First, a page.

Pathophysiology
AACG represents the end stage of processes resulting in the compromised egress of aqueous humor circulation and the subsequent increase in IOP. Aqueous humor is produced by the ciliary body in the posterior chamber of the eye. It diffuses from the posterior chamber, through the pupil, and into the anterior chamber. From the anterior chamber, the fluid is drained into the vascular system via the trabecular meshwork and Schlemm canal contained within the angle.

Several anatomic abnormalities lead to anterior chamber crowding and predispose individuals to AACG. These include shallower anterior chambers, thinner ciliary bodies, a thinner iris, anteriorly situated thicker lens,2 and a shorter axial eye length. Recent studies have suggested that increased iris thickness and cross-sectional area are associated with increased risk.3 Of the many predisposing anatomical variations, a narrow angle has the most devastating consequences.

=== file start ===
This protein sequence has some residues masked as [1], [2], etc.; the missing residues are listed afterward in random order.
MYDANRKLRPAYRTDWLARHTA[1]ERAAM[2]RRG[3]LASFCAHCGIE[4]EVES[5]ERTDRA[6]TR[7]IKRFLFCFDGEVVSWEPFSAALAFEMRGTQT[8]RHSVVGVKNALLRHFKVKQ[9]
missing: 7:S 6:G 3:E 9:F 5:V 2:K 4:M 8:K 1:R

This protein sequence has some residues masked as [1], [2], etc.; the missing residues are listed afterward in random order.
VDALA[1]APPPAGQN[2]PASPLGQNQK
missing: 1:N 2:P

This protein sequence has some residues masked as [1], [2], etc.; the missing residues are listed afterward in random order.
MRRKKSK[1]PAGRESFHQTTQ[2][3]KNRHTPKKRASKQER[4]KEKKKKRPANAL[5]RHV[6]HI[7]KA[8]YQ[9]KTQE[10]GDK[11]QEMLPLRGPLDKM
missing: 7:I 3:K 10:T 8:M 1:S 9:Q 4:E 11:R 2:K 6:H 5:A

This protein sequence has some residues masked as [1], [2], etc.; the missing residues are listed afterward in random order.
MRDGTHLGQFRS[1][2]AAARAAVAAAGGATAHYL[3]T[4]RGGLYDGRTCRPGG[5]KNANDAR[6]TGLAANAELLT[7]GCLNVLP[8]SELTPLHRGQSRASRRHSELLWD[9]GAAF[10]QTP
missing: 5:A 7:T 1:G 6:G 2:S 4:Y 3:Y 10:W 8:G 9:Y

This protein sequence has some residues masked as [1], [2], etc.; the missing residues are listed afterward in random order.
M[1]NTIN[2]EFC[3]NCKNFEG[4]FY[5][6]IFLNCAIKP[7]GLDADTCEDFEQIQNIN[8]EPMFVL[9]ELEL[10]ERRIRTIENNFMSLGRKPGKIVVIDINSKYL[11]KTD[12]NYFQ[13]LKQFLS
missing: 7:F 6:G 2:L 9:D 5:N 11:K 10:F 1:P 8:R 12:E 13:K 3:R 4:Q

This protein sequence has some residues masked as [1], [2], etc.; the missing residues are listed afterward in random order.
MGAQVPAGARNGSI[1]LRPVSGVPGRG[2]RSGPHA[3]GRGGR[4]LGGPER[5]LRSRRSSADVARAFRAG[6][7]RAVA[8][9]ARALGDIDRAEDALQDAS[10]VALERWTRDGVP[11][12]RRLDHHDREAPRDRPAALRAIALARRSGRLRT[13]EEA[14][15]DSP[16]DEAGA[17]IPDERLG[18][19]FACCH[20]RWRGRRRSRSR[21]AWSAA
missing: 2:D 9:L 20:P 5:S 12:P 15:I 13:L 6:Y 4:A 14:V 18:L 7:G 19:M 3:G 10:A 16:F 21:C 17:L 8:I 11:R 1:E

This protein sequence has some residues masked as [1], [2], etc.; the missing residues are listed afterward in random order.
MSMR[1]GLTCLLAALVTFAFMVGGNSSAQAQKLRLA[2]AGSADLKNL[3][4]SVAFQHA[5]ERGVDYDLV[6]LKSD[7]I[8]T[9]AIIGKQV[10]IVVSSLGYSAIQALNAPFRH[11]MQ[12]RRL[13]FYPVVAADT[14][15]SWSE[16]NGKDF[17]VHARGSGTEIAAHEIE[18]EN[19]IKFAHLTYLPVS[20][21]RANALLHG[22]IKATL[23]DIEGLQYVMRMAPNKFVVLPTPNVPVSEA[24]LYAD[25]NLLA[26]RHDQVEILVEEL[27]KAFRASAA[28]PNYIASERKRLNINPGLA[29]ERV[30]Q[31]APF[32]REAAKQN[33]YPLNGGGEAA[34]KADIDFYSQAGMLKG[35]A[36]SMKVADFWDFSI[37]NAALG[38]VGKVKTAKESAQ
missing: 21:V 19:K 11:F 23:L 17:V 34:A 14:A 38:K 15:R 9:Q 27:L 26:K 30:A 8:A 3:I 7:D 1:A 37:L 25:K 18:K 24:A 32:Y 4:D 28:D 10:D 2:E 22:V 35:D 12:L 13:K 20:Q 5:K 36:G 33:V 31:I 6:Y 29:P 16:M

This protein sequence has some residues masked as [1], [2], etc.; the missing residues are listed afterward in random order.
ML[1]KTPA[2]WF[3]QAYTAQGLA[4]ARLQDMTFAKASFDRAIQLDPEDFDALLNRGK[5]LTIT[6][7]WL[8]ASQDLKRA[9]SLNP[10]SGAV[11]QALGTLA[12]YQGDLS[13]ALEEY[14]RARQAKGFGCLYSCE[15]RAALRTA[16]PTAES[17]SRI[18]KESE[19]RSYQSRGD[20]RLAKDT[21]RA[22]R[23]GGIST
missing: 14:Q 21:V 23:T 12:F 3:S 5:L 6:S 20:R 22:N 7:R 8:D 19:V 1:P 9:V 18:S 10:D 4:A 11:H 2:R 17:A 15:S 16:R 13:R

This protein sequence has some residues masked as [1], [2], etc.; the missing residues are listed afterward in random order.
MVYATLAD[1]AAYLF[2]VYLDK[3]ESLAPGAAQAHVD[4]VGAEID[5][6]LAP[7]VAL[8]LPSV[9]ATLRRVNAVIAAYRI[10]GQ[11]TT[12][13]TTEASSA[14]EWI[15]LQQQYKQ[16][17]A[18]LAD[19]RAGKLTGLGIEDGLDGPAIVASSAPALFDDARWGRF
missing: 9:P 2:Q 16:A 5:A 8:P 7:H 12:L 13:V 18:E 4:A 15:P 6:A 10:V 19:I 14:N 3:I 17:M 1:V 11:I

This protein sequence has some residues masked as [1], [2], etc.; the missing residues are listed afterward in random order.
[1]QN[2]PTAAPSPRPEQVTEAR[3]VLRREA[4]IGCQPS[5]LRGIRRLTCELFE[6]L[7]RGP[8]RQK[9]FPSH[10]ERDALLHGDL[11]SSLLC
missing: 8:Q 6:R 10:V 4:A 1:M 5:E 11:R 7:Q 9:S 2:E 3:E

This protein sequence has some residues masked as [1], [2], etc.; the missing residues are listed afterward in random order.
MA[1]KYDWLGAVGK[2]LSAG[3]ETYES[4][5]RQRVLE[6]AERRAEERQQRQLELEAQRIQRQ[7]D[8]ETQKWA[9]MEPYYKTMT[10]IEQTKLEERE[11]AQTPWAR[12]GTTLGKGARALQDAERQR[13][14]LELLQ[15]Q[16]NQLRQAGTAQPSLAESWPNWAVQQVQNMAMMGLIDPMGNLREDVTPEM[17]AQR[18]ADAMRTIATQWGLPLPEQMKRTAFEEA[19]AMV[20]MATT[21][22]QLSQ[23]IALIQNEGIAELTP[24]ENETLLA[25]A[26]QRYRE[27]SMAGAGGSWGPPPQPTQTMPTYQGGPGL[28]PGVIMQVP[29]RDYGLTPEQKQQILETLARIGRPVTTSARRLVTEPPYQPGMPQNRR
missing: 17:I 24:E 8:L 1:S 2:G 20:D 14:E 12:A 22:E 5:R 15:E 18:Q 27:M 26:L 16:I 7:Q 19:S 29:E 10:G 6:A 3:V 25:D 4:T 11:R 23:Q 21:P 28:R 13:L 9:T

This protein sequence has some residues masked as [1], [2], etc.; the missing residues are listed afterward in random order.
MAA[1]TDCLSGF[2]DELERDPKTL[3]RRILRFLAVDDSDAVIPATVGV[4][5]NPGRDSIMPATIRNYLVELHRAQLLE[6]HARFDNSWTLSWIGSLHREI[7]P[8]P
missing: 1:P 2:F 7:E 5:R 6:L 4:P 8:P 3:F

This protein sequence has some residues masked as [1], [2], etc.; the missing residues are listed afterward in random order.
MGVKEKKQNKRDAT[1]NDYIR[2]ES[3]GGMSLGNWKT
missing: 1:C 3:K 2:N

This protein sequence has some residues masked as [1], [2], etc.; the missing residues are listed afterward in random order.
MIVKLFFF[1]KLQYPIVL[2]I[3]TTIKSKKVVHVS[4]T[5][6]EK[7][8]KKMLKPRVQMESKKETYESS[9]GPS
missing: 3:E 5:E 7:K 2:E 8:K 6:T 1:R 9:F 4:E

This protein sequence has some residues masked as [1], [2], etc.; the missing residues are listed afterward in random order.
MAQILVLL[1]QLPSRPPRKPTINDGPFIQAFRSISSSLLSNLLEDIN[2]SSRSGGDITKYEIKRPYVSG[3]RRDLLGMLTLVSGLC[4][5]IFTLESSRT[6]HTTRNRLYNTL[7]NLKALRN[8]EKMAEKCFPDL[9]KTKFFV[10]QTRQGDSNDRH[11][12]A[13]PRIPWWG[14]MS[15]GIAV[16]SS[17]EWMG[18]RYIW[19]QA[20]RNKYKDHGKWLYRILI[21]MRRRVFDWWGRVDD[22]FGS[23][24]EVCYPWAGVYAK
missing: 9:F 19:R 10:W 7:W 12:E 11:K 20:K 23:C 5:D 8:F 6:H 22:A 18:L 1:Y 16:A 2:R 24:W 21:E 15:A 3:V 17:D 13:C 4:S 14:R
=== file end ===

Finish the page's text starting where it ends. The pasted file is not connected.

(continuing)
In the traditional model of AACG, the eye’s natural response of dilation to environmental or chemical stimuli results in a pathologic iris-lens apposition. The apposition and contact between the lens and the iris is called pupillary block. Furthermore, pupillary block describes a state in which the forward-most surface of the lens is anterior to the plane of the iris insertion into the ciliary body. As a result, aqueous flow from the posterior chamber to the anterior chamber is obstructed or altogether blocked. When pupillary block occurs in conjunction with the iris, the increasing pressure in the posterior chamber causes the pliable iris, particularly the peripheral region, to bow forward in a process termed iris bombé. Iris bombé further closes the already narrow angle and compromises aqueous drainage, thus increasing IOP.